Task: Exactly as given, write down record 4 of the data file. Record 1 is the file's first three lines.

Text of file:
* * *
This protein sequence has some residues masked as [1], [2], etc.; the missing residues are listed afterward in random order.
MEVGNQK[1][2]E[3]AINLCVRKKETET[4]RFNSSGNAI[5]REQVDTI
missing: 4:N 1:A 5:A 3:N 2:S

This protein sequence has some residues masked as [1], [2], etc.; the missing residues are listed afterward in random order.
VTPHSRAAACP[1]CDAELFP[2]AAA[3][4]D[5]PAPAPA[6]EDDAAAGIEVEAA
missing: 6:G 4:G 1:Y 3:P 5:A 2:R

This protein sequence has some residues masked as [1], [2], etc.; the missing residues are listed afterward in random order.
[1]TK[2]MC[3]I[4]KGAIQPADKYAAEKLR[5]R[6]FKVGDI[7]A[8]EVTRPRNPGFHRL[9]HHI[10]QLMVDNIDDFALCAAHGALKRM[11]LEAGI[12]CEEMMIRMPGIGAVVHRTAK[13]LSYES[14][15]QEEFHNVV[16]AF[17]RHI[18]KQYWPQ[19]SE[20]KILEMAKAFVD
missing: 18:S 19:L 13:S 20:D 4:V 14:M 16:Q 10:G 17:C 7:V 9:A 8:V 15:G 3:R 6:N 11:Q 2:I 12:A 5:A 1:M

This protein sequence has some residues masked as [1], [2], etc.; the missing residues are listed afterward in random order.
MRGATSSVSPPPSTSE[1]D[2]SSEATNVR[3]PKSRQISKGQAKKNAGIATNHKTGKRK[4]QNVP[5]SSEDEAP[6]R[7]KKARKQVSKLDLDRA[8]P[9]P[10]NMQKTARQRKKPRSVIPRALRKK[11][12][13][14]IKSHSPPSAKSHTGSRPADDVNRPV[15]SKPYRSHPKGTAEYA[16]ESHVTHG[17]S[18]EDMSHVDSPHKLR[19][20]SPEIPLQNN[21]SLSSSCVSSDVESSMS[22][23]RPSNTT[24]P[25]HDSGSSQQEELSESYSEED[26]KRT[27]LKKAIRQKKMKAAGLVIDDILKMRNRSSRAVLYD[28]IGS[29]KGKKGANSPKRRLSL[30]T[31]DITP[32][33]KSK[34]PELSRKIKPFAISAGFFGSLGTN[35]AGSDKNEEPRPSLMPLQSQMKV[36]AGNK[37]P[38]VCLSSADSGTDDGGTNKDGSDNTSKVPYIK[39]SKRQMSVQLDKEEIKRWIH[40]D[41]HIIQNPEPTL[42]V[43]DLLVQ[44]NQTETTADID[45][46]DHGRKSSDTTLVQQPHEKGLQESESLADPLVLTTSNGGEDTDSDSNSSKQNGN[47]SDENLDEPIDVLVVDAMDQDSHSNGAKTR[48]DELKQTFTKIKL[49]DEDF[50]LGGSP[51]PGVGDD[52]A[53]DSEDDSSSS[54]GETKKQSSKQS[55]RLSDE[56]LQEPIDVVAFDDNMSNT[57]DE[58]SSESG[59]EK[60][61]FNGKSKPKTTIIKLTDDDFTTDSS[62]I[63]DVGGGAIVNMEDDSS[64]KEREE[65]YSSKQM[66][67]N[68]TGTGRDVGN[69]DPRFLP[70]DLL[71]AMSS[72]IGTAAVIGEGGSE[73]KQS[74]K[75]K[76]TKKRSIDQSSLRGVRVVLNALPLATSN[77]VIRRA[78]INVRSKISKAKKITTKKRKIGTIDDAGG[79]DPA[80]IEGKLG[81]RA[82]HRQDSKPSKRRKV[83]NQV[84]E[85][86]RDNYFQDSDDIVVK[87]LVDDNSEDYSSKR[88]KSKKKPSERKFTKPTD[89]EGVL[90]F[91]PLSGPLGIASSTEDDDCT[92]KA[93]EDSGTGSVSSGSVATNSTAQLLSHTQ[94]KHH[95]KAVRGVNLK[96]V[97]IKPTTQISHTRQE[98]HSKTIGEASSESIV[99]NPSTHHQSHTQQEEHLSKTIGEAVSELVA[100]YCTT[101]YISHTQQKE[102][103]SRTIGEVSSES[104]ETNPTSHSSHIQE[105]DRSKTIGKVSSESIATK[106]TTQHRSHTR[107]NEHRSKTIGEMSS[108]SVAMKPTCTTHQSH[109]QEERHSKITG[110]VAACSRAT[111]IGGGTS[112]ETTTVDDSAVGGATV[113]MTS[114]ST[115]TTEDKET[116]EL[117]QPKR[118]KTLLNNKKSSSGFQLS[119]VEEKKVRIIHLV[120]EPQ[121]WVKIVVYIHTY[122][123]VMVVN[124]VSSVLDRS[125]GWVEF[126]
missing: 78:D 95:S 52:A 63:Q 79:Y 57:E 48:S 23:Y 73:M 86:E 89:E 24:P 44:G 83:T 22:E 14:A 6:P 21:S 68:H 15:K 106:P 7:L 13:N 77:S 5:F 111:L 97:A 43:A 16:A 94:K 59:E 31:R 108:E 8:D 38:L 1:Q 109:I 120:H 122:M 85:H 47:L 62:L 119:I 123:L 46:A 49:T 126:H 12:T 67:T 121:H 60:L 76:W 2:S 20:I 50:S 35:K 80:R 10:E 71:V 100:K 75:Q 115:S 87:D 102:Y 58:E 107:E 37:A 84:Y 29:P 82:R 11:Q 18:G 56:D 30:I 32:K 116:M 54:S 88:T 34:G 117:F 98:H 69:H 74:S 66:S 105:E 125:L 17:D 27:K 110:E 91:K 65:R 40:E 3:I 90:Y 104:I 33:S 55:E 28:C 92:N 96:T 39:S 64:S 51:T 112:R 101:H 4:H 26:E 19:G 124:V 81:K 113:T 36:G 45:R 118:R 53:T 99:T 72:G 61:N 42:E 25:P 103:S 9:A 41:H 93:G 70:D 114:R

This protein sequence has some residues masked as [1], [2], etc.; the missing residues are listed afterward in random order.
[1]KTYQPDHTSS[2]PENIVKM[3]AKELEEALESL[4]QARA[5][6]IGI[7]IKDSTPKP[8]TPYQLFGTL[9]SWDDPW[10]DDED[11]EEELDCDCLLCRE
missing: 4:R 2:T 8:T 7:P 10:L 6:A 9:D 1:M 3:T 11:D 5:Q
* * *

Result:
This protein sequence has some residues masked as [1], [2], etc.; the missing residues are listed afterward in random order.
MRGATSSVSPPPSTSE[1]D[2]SSEATNVR[3]PKSRQISKGQAKKNAGIATNHKTGKRK[4]QNVP[5]SSEDEAP[6]R[7]KKARKQVSKLDLDRA[8]P[9]P[10]NMQKTARQRKKPRSVIPRALRKK[11][12][13][14]IKSHSPPSAKSHTGSRPADDVNRPV[15]SKPYRSHPKGTAEYA[16]ESHVTHG[17]S[18]EDMSHVDSPHKLR[19][20]SPEIPLQNN[21]SLSSSCVSSDVESSMS[22][23]RPSNTT[24]P[25]HDSGSSQQEELSESYSEED[26]KRT[27]LKKAIRQKKMKAAGLVIDDILKMRNRSSRAVLYD[28]IGS[29]KGKKGANSPKRRLSL[30]T[31]DITP[32][33]KSK[34]PELSRKIKPFAISAGFFGSLGTN[35]AGSDKNEEPRPSLMPLQSQMKV[36]AGNK[37]P[38]VCLSSADSGTDDGGTNKDGSDNTSKVPYIK[39]SKRQMSVQLDKEEIKRWIH[40]D[41]HIIQNPEPTL[42]V[43]DLLVQ[44]NQTETTADID[45][46]DHGRKSSDTTLVQQPHEKGLQESESLADPLVLTTSNGGEDTDSDSNSSKQNGN[47]SDENLDEPIDVLVVDAMDQDSHSNGAKTR[48]DELKQTFTKIKL[49]DEDF[50]LGGSP[51]PGVGDD[52]A[53]DSEDDSSSS[54]GETKKQSSKQS[55]RLSDE[56]LQEPIDVVAFDDNMSNT[57]DE[58]SSESG[59]EK[60][61]FNGKSKPKTTIIKLTDDDFTTDSS[62]I[63]DVGGGAIVNMEDDSS[64]KEREE[65]YSSKQM[66][67]N[68]TGTGRDVGN[69]DPRFLP[70]DLL[71]AMSS[72]IGTAAVIGEGGSE[73]KQS[74]K[75]K[76]TKKRSIDQSSLRGVRVVLNALPLATSN[77]VIRRA[78]INVRSKISKAKKITTKKRKIGTIDDAGG[79]DPA[80]IEGKLG[81]RA[82]HRQDSKPSKRRKV[83]NQV[84]E[85][86]RDNYFQDSDDIVVK[87]LVDDNSEDYSSKR[88]KSKKKPSERKFTKPTD[89]EGVL[90]F[91]PLSGPLGIASSTEDDDCT[92]KA[93]EDSGTGSVSSGSVATNSTAQLLSHTQ[94]KHH[95]KAVRGVNLK[96]V[97]IKPTTQISHTRQE[98]HSKTIGEASSESIV[99]NPSTHHQSHTQQEEHLSKTIGEAVSELVA[100]YCTT[101]YISHTQQKE[102][103]SRTIGEVSSES[104]ETNPTSHSSHIQE[105]DRSKTIGKVSSESIATK[106]TTQHRSHTR[107]NEHRSKTIGEMSS[108]SVAMKPTCTTHQSH[109]QEERHSKITG[110]VAACSRAT[111]IGGGTS[112]ETTTVDDSAVGGATV[113]MTS[114]ST[115]TTEDKET[116]EL[117]QPKR[118]KTLLNNKKSSSGFQLS[119]VEEKKVRIIHLV[120]EPQ[121]WVKIVVYIHTY[122][123]VMVVN[124]VSSVLDRS[125]GWVEF[126]
missing: 78:D 95:S 52:A 63:Q 79:Y 57:E 48:S 23:Y 73:M 86:E 89:E 24:P 44:G 83:T 22:E 14:A 6:P 21:S 68:H 15:K 106:P 7:L 13:N 77:S 5:F 111:L 97:A 43:A 16:A 94:K 59:E 31:R 108:E 8:D 38:L 1:Q 109:I 120:H 122:M 85:H 47:L 62:L 119:I 123:L 46:A 49:T 126:H 12:T 67:T 121:H 60:L 76:W 2:S 20:I 50:S 35:K 80:R 10:E 71:V 100:K 75:Q 115:S 87:D 102:Y 58:E 107:E 37:A 84:Y 29:P 82:R 11:Q 18:G 56:D 30:I 32:K 116:M 54:S 88:T 34:G 117:F 98:H 69:H 74:S 66:S 105:E 125:L 17:D 27:K 110:E 91:K 65:R 40:E 3:I 90:Y 104:I 33:S 55:E 28:C 92:N 96:T 39:S 64:S 51:T 112:R 101:H 4:H 26:E 19:G 124:V 81:K 113:T 36:G 45:R 118:R 53:T 99:T 72:G 61:N 42:E 25:P 103:S 9:A 41:H 93:G 70:D 114:R